What is the goal of Lithuanian foreign policy?
The largest Lithuanian daily Lietuvos Rytas on the 13 of September published its editorial on the Lithuanian Foreign Policy, which according the daily is loosing direction. Have a look at one side of the debate taking in the Lithuanian media at the moment. Hence, what is the goal of Lithuanian foreign policy?
This unexpected question has arisen again this week during the annual congress of the Lithuanian diplomats in Vilnius.
The Lithuanian diplomats, President Valdas Adamkus, and other influential politicians were discussing the best possible ways to implement the foreign policy goals.
However, after paying attention to what was going on during the behind-the-scenes meetings, as well as to the official declarations by the state leaders, a blasphemous question arose: Does Lithuania indeed know what these goals are.
Last week, the president in a way outlined certain benchmarks for the changes in the country’s foreign policy.
He declared that it was necessary to continue the so-called Eastern policy. However, he stressed that it was important to pay more attention to the more active relations with the Western European countries.
A single declaration by the president perhaps would not be seen as a shift in the direction of the country’s foreign policy, if not for the fact that it sounded like an echo of the criticism the Lithuanian diplomats have been receiving so far.
There have been talks that Vilnius pays too much attention to such countries as Belarus, Ukraine, Georgia, or Moldova, that it does not communicate enough, and that perhaps it is too cold in its friendship with the most powerful EU countries, such as Germany, France, and the United Kingdom.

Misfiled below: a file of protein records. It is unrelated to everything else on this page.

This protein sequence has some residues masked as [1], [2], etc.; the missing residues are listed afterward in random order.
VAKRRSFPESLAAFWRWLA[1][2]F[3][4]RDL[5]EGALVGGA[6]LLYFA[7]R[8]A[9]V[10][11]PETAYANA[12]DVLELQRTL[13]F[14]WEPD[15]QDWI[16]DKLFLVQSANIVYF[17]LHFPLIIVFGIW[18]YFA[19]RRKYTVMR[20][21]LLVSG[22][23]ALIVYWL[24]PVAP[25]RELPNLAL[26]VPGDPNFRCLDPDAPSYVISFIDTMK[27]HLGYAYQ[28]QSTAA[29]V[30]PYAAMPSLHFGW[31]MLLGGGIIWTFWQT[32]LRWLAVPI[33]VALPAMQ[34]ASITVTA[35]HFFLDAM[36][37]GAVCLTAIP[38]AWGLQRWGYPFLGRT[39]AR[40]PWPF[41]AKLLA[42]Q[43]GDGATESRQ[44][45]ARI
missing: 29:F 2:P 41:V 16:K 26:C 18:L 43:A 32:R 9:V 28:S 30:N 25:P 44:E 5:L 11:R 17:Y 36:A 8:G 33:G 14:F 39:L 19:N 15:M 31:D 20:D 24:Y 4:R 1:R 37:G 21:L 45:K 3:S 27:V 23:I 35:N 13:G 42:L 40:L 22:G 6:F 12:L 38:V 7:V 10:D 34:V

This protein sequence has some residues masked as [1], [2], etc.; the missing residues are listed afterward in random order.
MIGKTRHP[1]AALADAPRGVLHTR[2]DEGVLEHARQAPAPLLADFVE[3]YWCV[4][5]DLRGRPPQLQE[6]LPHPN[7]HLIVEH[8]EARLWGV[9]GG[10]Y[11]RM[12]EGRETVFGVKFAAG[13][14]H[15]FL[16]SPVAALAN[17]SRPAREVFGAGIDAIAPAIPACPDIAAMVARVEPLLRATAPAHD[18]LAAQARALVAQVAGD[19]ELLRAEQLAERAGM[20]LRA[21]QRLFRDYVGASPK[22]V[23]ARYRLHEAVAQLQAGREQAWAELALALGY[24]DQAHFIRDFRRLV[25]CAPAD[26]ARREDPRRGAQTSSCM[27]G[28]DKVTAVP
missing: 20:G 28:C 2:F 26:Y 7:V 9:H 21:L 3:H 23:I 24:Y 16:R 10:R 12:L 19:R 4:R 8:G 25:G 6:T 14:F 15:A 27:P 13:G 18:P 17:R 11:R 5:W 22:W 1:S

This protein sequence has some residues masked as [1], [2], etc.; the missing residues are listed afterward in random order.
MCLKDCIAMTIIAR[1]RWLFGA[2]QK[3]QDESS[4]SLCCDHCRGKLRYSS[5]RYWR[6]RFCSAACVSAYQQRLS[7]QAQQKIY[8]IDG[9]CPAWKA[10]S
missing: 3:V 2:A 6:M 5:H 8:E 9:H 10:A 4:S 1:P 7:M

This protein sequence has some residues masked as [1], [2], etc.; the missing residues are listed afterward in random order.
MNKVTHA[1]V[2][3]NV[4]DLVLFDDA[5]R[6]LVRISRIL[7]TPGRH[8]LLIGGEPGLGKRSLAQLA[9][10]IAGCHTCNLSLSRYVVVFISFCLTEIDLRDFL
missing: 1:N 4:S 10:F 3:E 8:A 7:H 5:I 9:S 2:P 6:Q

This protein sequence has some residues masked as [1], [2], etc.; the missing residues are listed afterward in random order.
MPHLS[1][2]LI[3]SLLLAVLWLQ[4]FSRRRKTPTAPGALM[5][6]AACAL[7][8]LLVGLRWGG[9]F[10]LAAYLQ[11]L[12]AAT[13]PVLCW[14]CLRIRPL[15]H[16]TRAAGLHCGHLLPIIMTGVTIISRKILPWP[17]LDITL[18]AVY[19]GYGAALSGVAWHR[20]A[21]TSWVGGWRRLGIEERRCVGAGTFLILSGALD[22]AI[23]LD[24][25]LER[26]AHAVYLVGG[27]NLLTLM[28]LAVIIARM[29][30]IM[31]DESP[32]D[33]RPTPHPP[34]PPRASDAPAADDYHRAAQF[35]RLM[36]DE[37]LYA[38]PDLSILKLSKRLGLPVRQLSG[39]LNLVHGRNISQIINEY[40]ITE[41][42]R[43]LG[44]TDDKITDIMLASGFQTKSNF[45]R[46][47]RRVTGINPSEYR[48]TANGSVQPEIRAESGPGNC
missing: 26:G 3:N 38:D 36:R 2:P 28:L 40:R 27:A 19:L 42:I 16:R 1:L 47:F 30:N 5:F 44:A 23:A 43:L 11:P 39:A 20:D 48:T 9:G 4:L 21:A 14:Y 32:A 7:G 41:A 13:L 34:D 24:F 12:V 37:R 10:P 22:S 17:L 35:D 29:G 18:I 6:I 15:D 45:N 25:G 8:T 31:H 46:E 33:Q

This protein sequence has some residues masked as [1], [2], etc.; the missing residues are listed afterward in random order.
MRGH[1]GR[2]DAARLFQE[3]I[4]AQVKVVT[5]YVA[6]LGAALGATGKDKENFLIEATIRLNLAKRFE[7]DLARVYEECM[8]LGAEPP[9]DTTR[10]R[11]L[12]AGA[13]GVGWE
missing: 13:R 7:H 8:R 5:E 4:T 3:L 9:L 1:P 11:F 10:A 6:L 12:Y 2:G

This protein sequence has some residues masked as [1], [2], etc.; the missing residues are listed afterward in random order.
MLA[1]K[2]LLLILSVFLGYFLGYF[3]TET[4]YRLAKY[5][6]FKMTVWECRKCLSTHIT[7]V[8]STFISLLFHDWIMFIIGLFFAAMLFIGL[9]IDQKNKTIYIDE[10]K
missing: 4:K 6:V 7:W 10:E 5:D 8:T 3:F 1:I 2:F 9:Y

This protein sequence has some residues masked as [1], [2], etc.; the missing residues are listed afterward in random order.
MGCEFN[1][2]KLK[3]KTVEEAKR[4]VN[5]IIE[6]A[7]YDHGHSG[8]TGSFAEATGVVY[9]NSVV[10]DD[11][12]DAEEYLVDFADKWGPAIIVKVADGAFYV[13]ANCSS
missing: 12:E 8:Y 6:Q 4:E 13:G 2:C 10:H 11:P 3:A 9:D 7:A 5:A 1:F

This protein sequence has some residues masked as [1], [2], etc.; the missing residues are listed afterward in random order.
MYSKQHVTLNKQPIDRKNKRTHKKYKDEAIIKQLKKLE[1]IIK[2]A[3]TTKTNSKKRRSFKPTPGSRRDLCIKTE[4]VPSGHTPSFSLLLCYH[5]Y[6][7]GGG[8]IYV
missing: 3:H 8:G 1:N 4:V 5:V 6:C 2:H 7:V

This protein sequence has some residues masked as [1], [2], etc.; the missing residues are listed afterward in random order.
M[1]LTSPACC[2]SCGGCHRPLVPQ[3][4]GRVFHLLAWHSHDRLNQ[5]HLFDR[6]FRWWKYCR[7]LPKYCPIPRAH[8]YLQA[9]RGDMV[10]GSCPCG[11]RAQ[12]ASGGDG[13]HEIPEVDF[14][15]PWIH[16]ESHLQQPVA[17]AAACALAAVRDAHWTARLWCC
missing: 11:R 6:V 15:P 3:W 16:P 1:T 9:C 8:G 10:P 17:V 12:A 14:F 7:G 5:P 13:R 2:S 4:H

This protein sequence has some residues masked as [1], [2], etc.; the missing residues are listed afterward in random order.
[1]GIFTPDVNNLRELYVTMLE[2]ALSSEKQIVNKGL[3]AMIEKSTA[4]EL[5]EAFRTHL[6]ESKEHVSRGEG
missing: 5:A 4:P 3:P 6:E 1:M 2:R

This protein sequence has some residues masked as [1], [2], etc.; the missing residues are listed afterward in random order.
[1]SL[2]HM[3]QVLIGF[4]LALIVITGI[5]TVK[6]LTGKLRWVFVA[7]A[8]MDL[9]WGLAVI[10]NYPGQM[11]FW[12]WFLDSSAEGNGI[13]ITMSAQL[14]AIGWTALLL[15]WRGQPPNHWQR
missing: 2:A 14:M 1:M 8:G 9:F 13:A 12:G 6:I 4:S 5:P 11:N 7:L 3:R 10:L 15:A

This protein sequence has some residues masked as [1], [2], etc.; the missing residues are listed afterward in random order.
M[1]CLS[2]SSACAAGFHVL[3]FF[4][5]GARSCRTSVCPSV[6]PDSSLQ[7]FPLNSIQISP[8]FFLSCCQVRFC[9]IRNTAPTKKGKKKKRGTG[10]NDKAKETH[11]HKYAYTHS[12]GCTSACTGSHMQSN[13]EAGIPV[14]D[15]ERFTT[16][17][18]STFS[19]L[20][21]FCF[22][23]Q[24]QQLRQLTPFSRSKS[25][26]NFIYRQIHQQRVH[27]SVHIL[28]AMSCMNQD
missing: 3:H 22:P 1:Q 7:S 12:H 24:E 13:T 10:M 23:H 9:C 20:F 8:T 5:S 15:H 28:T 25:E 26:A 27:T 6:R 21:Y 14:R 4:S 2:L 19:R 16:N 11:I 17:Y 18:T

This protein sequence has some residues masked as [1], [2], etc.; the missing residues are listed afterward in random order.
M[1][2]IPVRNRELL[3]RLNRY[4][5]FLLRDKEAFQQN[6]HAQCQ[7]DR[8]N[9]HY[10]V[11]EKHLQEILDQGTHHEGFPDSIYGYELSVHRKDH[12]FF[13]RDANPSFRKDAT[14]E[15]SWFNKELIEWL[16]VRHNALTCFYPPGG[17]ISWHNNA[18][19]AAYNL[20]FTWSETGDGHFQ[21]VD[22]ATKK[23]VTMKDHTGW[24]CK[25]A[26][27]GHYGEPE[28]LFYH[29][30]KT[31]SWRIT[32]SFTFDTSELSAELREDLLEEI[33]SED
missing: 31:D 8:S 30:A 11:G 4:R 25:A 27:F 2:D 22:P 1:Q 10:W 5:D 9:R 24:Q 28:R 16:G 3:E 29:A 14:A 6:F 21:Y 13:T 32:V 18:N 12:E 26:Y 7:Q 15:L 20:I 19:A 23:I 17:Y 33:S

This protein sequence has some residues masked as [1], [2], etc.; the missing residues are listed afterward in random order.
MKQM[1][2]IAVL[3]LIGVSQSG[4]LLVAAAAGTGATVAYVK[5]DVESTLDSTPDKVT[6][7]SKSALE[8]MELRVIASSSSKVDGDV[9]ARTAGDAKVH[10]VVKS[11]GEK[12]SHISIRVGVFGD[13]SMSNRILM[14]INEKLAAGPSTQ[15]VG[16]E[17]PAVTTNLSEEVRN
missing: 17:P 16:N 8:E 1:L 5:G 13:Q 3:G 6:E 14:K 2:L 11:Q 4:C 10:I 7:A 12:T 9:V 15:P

Lithuania‘s European Commissioner Dalia Grybauskaite has even said that all Lithuania has managed is to have relations only with the “poor.”
This is why we could consider Adamkus’s strategic diplomatic goal as a certain new foreign policy vision: “The selected benchmarks are clear: as much Europe as possible in Lithuania and as much Lithuania as possible in Europe.”
It looks like this formulation will transform the previous idea proposed by the then acting President Arturas Paulauskas. The idea was that Lithuania would seek to become some kind of regional centre.
However, despite the fact that some of Lithuania‘s achievements have been impressive, this idea has been seen, at least in the public domain, as a silly misunderstanding, rather than a thought-out foreign policy goal.
Perhaps this is why the Lithuanian foreign policy goals that have been mentioned this time are much more mundane.
“As much as possible of the strong, open, and democratic Europe beyond our eastern border and in the entire world, which should be built on the stable transatlantic foundation. Our goals are democracy, security, stability, and wellbeing,” the president said.
In other words, one of the main foreign policy goals of Lithuania, even if it is an EU and NATO member, remains the need to ensure a secure environment. And one would find it difficult to argue against that.
However, even when we seek this goal, it looks like the newly formulated Lithuanian foreign policy goals will be more pragmatic.